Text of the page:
The Shame of Palo Alto: an Interview with Kate Downing on Affordable Housing
Andrew Granato
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Appreciate SPJ’s effort to take the time to interview Downing and give her a chance to respond to the overwhelming comments, support, and criticism she got from her resignation letter.

What bothers me about these arguments, however, is the complete lack of data that seems to support anything on either side:

  1. In an urbanized city, would there actually be less traffic? People get new jobs often. What percent of people without dependents are willing to move for a new job? What percent of people with children are?
  2. For each neighborhood, what is the target rental and ownership prices? How many housing and rental units need to be added in each neighborhood to hit target prices? The ABAG recommends the number of units that should be built, but what’s the objective behind those recommendations? Would rent/ownership prices drop by 25? 50%? 75? Would home value growth rate drop from 33%/year to 2–3% (roughly income growth rate)? What would silicon valley need to look like to be affordable? Manhattan? Would cheaper housing encourage a LOT more people to actually move here, and thereby creating a demand shortage all over again? It doesn’t seem like pro-builders would be happy with more units unless there are *enough* more units to significantly lower prices, but no numbers or math is used to describe what *enough* is.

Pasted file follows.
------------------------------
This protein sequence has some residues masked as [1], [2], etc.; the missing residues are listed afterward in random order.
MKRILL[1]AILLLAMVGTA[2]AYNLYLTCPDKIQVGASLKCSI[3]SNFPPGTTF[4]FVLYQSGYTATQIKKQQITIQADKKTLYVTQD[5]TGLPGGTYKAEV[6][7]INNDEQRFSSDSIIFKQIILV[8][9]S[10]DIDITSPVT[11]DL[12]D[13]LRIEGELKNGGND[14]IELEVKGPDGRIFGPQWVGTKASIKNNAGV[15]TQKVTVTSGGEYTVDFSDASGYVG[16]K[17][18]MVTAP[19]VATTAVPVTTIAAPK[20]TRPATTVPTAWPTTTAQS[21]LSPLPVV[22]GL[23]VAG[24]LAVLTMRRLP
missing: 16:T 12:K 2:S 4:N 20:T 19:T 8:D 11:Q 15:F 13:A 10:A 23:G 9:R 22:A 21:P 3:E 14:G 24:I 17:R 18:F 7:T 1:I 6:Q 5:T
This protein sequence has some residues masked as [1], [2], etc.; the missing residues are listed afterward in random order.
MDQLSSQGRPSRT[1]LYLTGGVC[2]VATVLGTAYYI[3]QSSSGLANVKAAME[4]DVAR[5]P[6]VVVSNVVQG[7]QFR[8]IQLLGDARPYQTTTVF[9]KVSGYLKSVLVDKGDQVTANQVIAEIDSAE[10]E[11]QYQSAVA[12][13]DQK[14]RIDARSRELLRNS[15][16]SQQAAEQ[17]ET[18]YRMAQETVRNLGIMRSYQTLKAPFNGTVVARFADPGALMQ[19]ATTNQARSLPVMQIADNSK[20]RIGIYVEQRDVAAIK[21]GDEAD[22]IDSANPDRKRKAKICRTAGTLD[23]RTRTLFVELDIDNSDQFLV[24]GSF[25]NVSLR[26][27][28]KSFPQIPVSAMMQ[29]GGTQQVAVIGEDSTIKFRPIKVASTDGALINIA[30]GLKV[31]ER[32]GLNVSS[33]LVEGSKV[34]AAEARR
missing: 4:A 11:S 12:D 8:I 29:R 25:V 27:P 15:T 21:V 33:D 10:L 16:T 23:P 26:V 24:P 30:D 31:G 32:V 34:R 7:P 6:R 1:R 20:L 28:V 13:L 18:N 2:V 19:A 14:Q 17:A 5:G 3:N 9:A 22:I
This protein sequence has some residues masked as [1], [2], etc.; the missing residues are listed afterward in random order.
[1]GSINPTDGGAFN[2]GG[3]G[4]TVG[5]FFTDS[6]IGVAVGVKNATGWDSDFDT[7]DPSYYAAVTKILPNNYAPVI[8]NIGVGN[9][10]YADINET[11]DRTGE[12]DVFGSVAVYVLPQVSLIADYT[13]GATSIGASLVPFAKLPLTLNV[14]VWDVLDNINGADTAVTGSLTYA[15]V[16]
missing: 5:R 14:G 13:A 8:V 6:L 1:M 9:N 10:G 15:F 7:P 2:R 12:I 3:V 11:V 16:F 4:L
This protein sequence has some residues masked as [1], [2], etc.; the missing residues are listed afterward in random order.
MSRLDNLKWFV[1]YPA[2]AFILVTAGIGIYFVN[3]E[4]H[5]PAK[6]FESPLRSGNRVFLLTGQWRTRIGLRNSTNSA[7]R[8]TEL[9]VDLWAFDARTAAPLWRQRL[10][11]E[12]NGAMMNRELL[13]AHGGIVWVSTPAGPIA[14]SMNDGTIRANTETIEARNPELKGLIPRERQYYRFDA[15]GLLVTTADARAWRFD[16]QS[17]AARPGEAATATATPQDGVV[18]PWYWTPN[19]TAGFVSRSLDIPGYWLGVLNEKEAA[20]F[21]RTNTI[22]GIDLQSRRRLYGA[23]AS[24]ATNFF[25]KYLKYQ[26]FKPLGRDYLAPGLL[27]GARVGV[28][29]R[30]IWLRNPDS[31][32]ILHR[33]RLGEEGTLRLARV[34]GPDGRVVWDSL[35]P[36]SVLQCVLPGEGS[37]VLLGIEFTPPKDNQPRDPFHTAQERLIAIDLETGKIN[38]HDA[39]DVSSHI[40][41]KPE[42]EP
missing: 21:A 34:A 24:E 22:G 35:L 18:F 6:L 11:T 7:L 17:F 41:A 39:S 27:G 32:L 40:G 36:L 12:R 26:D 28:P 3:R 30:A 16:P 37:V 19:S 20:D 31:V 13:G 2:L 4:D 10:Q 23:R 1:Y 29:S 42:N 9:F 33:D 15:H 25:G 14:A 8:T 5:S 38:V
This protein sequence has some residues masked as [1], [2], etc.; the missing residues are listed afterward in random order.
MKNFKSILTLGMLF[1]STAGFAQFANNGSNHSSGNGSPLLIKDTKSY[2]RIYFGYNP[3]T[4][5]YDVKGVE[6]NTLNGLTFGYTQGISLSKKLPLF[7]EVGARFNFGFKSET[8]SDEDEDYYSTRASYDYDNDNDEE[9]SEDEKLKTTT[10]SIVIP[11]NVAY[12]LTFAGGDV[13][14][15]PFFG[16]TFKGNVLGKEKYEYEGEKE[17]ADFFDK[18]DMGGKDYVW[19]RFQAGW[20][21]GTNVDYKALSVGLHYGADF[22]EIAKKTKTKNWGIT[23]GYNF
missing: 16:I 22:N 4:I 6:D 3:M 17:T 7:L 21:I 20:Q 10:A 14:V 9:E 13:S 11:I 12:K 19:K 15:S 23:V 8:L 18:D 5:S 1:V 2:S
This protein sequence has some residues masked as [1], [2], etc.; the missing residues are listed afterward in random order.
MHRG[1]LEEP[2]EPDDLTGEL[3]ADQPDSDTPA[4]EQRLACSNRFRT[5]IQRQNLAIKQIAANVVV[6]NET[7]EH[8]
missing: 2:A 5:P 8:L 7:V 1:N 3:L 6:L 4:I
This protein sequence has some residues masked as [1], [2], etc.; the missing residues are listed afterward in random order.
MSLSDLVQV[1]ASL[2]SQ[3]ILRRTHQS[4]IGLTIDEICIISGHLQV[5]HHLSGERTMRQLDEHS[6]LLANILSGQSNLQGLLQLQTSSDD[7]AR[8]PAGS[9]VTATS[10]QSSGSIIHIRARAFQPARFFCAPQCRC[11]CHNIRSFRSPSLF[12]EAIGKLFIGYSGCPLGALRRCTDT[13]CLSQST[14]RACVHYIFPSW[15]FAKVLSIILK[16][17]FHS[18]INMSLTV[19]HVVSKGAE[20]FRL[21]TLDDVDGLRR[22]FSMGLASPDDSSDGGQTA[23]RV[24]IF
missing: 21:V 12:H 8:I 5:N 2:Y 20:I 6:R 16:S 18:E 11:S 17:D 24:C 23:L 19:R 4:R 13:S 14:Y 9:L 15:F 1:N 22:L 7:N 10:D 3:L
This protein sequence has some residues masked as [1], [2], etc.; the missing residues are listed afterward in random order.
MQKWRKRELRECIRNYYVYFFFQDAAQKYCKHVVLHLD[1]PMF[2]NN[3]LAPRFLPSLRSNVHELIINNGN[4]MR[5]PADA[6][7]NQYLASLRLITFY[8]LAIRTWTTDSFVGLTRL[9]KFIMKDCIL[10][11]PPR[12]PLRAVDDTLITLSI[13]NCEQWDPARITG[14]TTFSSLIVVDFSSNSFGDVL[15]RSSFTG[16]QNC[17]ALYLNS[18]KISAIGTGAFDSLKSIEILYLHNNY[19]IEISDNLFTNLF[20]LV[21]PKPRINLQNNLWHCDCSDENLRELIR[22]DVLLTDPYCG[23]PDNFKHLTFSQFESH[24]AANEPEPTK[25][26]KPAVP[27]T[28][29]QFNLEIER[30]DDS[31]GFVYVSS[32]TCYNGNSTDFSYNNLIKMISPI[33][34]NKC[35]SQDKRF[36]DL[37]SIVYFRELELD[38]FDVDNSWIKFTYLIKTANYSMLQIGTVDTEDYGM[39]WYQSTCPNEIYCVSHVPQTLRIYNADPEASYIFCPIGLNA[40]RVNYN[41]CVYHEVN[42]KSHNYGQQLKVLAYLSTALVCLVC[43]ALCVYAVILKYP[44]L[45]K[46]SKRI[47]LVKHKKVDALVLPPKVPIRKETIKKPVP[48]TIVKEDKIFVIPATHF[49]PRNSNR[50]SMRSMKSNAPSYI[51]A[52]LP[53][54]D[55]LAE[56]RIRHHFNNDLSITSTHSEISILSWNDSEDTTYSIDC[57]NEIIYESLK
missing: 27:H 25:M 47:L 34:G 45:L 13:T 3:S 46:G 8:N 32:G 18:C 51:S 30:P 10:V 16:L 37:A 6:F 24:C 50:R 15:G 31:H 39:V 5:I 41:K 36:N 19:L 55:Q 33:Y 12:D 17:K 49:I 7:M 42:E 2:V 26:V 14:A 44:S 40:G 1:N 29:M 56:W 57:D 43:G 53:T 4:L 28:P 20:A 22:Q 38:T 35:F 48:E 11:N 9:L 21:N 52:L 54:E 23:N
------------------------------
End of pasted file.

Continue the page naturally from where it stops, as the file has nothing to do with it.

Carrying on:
3. Can a city go back to being walkable/bikeable without redoing zoning laws and reconstructing the city from the ground up? Is this a pipe dream?
    Reminds me of this article on Japan’s zoning law built around the concept of minimizing “nuisance”:
    http://urbankchoze.blogspot.ca/2015/11/commercial-or-residential-density-which.html

I‘d love links to resources to help answer these questions. Just trying to educate myself so I can take an informed stance.

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